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You might want to read the March 17 “Tech Talk” post over at if you imagine that there is going to be any reduction in human CO2 emissions over the next 20+ years.  That post addresses the current power shortage in India, using Bangalore as a specific example:

The city consumes some 2,300 MW a day which it draws from the state grid. About 1,000 MW is generated in the state from nuclear power stations, with the majority of the rest coming from coal, gas and diesel power plants. Because of the prestige of the community it is likely that the city won’t see the worst of the anticipated power shortages this summer, which already have the state trying to buy an additional 1,500 MW. Current supply shortage is around 180 MW but is expected to grow as the weather warms into summer. And since overall Indian supply is challenged by a greater demand, the state can only hope to acquire 1,000 MW to meet the expected demand. They hope that this will be enough to keep the lights and power on . . .
And Bangalore is doing better (much better) than most of India.

Their “solution”?  Well, burn more coal, of course, with domestic production rising, and imports rising dramatically.

By 2017 imports are anticipated to rise to some 266 million tons of coal, in total. And while much of the press has focused on the Chinese development of new coal-fired power plants, India is planning some 455 new plants, while China has only 363 on the books. This comprises the majority of the 1200 plants currently being planned around the world.
450ppm in 20 years?  Bet on it . . .
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Comment Preferences

  •  Here is the oildrum article link: (5+ / 0-)

    Thank you for the post ... as evidenced by the Bangalore/India case, the thorny relationship between energy demand, standard of living and environmental impacts is an exceedingly tough nut, especially when alternative stationary and transportation power generation technologies remain nascent, more expensive and with limited national and international financing systems in place. See, e.g.,

    •  India (and China) (5+ / 0-)

      will implement "renewables" wherever they can, and wherever it makes economic sense.  It's the "makes economic sense" that's the real bottleneck for financing . . . that and the intermittency problem (batteries are beyond question still way too expensive).

      You can sub wind and solar into an already functioning system (as they are doing in Germany), since the necessary backup capacity (and at least some of the distribution infrastructure) is already there.  That's not the case in India . . . when the sun goes down or the wind stops blowing there is no "surplus" capacity to fall back on, and very little of the infrastructure required to move power around to load share even exists.  That in turn makes the capital cost of a functioning renewable system dramatically higher than it is where backup and distribution infrastructure already exist, and it is of course going to be hard to find financing for a project unlikely to ever recover its costs.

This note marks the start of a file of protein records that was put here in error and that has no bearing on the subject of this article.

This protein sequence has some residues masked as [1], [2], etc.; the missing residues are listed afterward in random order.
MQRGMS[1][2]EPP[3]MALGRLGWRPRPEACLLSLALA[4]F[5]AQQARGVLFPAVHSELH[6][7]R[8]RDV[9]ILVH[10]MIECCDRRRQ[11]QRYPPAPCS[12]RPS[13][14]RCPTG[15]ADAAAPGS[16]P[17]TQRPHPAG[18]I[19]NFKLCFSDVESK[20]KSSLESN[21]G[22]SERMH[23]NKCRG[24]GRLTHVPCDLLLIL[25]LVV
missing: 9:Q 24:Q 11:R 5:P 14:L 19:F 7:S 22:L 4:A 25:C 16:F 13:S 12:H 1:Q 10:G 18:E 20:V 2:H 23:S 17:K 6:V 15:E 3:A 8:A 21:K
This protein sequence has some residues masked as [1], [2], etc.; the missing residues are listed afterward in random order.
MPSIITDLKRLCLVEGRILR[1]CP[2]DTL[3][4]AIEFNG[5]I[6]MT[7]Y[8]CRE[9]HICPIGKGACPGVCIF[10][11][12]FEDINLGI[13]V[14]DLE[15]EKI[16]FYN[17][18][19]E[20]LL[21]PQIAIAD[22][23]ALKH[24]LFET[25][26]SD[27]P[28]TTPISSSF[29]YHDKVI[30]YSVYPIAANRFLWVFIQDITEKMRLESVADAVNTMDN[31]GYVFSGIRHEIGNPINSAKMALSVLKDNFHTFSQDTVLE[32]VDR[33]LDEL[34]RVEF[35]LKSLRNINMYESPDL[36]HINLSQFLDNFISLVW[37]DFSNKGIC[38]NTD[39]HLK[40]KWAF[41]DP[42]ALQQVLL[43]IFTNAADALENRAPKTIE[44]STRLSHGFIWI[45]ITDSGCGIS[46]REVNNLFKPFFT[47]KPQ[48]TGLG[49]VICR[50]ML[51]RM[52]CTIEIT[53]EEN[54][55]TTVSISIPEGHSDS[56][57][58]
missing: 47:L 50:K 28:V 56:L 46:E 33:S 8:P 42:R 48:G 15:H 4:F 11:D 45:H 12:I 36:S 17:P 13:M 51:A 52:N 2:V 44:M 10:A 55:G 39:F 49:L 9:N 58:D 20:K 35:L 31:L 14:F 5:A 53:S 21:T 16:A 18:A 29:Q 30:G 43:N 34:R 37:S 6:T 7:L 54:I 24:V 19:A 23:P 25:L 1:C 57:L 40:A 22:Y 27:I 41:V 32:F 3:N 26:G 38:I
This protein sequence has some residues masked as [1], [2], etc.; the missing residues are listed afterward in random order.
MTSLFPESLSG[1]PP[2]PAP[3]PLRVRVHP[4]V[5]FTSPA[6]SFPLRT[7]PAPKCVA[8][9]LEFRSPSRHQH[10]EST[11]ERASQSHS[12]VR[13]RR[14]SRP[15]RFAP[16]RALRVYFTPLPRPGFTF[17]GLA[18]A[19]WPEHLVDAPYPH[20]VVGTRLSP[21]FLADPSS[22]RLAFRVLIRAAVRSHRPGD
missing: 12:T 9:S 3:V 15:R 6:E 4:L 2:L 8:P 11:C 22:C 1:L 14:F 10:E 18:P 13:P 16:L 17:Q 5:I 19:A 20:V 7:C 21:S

Financing for a nuclear option (instead of coal) is essentially blocked by India's not being a signatory to the nonproliferation treaty.

      Fake Left, Drive Right . . . not my idea of a Democrat . . .

      by Deward Hastings on Mon Mar 18, 2013 at 01:56:25 AM PDT

      [ Parent ]

      •  But renewables make economic sense in (1+ / 0-)
        Recommended by:
        India (and China) will implement "renewables" wherever they can, and wherever it makes economic sense.  It's the "makes economic sense" that's the real bottleneck for financing . . . that and the intermittency problem (batteries are beyond question still way too expensive).  
        India more than almost any other place.  Unsubsidised solar has reached grid parity in India, which means that solar power costs the same as grid power.

        Grid power in India is notoriously unreliable; IOW, it's seriously intermittent also, at least as much as renewables if not more so.  And anyone who can afford it supplements grid power with a gasoline or diesel generator, which is a lot more expensive than solar.  All this points to a likely "explosion" of solar power systems with battery backup to supplement the Indian grid.  If the grid locally is "on", the solar panels feed power back to the grid, augmenting it's supply and making it more reliable.  If the grid locally is "off", the solar panels and batteries supply their owner's need.  As oil prices rise, grid + solar + batteries will be increasingly cheaper than grid + generator + fuel.  

        Renewable energy brings national global security.     

        by Calamity Jean on Mon Mar 18, 2013 at 11:39:11 PM PDT

        [ Parent ]

  •  Roman conquest wasn't about Consequences (3+ / 0-)

    And... Here we are... Oops there goes another (we)


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